Anthony GonzalezStaff Writer
April 6, 2013
The 15th annual RiverRun International Film Festival will be held from April 12-17 in Winston-Salem and promises to bring 66 feature-length films and 77 shorts from 35 countries.
“I’m going,” said Richard Barton of State Road. “I got the perfect date, too: my wife. Nothing like a 1 p.m. showing of a movie we’ve decided to see called ‘Susie’s Hope,’ since we’re pet lovers. You do know that they shot that film in Winston-Salem, right? When the movie is over we might catch another one or enjoy an early dinner.”
The anticipated week-long extravaganza will kick off with two opening-night films: Pablo Berger’s “Blancanieves,” a retelling of the “Snow White” tale set in the world of Spanish bullfighters, and Tom Donahue’s “Casting By,” a documentary about Hollywood casting directors.
An opening night gala will be held this Friday at 9 p.m. at the Southeastern Center for Contemporary Art, giving enthusiasts an opportunity to get up close with filmmakers in the industry. Tickets are only $10.
But those who have been to the festival before know that its not about film industry movers and shakers, but about scoring tickets early. Organizers say certain films sell out quickly, such as the opening night films, films with local connections, and films that feature notable celebrities.
According to the latest information from organizers, “At Any Price” on April 21, “It’s a Disaster” on April 13, “The Kings of Summer” on April 18, both showings of “Susie’s Hope” on April 13 and 16, and both showings of “Twenty Feet” from Stardom on April 13 and 18 are sold out. Guests may use the Wait List line at each theater to snatch up unclaimed tickets.
One local connection in this year’s festival will include “Smiling Through The Apocolypse; Esquire in the 60’s,” a film directed by Thomas Hayes who tells the story of how his father, Elkin born editor Harold T.P. Hayes, transformed Esquire Magazine into a stable of fearless, brash, and irreverent journalism in the turbulent 1960s. Harold Hayes father was Pastor James Madison Hayes of the First Baptist Church in Elkin in the 20’s, according to church officials.
Other notables are connected to Mount Airy; Dylan Gravley, assistant to the producers for “Susie’s Hope;” Summer Shelton, associate producer, post production supervisor for “At Any Price,” production manager for “The Discovers;” Trevor Metscher, 2nd assistant camera for “Susie’s Hope;” and Zach Seivers, post production sound mixer for “Susie’s Hope.”
“We’re trying our best to add another showing of ‘Susie’s Hope,’ understanding the local interest in it,” said Kristi Marion, publicist for RiverRun.
RiverRun will open by honoring “Mud” director Jeff Nichols with its Emerging Master Award following a screening of the film on opening night.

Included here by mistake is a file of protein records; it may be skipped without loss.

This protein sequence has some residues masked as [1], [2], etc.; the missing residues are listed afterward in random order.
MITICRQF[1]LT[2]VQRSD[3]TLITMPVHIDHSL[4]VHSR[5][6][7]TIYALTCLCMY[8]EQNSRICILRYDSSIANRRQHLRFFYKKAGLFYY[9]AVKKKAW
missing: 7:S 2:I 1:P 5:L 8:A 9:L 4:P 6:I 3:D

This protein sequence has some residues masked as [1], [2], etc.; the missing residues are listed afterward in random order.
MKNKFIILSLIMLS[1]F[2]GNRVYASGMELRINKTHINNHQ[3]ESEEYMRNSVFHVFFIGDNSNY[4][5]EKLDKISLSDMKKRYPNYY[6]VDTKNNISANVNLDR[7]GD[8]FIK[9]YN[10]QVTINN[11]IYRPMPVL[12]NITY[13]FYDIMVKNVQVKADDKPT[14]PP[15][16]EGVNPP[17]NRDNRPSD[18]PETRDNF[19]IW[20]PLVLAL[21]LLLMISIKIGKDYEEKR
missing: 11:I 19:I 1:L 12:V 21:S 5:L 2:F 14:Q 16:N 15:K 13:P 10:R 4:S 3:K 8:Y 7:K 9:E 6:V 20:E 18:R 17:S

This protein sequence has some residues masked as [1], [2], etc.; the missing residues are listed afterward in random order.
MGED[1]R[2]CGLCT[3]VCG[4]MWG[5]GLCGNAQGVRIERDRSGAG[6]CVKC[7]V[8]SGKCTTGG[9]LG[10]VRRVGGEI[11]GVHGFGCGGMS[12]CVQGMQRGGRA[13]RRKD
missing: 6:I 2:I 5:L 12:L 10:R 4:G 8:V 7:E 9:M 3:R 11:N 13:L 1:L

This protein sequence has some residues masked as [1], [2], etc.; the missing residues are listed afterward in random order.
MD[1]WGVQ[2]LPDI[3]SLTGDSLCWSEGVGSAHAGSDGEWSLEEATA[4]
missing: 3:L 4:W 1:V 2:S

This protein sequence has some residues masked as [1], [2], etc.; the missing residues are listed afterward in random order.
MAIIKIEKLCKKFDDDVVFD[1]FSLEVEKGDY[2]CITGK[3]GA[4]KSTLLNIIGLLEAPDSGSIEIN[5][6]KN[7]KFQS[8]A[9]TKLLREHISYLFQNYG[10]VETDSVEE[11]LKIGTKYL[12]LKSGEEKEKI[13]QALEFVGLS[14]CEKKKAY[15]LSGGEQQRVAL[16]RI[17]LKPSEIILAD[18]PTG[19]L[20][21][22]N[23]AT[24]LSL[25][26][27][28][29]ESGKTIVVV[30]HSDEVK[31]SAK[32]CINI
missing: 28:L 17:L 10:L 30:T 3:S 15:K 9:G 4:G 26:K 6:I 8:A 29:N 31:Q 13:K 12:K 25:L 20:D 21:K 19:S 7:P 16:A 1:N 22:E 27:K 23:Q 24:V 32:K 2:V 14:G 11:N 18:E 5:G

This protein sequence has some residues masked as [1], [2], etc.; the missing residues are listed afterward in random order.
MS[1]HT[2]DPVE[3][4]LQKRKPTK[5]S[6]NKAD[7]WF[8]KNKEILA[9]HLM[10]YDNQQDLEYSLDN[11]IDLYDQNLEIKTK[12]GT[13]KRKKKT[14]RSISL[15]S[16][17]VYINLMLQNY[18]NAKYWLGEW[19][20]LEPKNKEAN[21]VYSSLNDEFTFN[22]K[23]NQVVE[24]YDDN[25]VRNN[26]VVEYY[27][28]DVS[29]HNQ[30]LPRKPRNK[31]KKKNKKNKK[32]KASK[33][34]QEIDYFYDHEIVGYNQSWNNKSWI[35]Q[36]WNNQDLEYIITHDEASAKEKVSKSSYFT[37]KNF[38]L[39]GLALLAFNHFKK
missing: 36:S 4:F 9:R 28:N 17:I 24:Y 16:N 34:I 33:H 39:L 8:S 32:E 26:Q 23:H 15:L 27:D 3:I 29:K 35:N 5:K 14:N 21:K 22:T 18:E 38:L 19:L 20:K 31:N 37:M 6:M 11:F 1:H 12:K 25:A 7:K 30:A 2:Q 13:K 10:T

The festival’s closing-night film will be At Any Price, the father-son drama starring Dennis Quaid and Zac Efron, directed by Winston-Salem native Ramin Bahrani.
“Since its inception, RiverRun has grown into a well-regarded regional film festival with a reputation for showcasing great films and providing amazing hospitality,” RiverRun executive director Andrew Rodgers said. “This year, we’ve once again curated a strong lineup of films from around the world representing the very best emerging talents and established veterans of the film-making community.”
The festival’s lineup also includes a spotlight on Ingmar Bergman, with a four-film retrospective of the Swedish director’s work; a new sidebar section called “From the Archives,” screening films by Alfred Hitchcock, Terry Zwigoff and Orson Welles; and “Altered States: New Directions in American Cinema.”
The RiverRun International Film Festival is a non-profit cultural organization dedicated to the role of cinema as a conduit of powerful ideas and diverse viewpoints.
According to it’s website, the annual spring event screens a wide variety of feature-length and short films from all genres, and also presents a broad range of special events, including high-profile regional premieres of significant films, celebrity tributes, family matinees and classic retrospectives as well as a mixture of panel discussions and parties.
In 2012, the Festival presented more than 140 films from 25 countries, bringing close to 100 filmmakers and other industry professionals to Winston-Salem from around the world.
RiverRun issued more than 15,500 tickets in 2012 and expects to exceed the amount in 2013. They’re pushing for well over 16,000.
RiverRun organizers say there are two different ways to buy tickets for RiverRun. The first is to buy individual tickets for each film or event. Tickets for most festival screenings are $10, while weekday matinees before 5 p.m. cost $5. Unless otherwise noted, all films and events are $10. Students who present a valid student ID and purchase tickets in person will receive a discount of $2 off all film tickets with the exception of matinees.
Attendees are strongly advised to purchase all tickets in advance.
A complete lineup and ticket information can be found at www.riverrunfilm.com.
Reach Anthony Gonzalez at 336-835-1513 or via email at email@example.com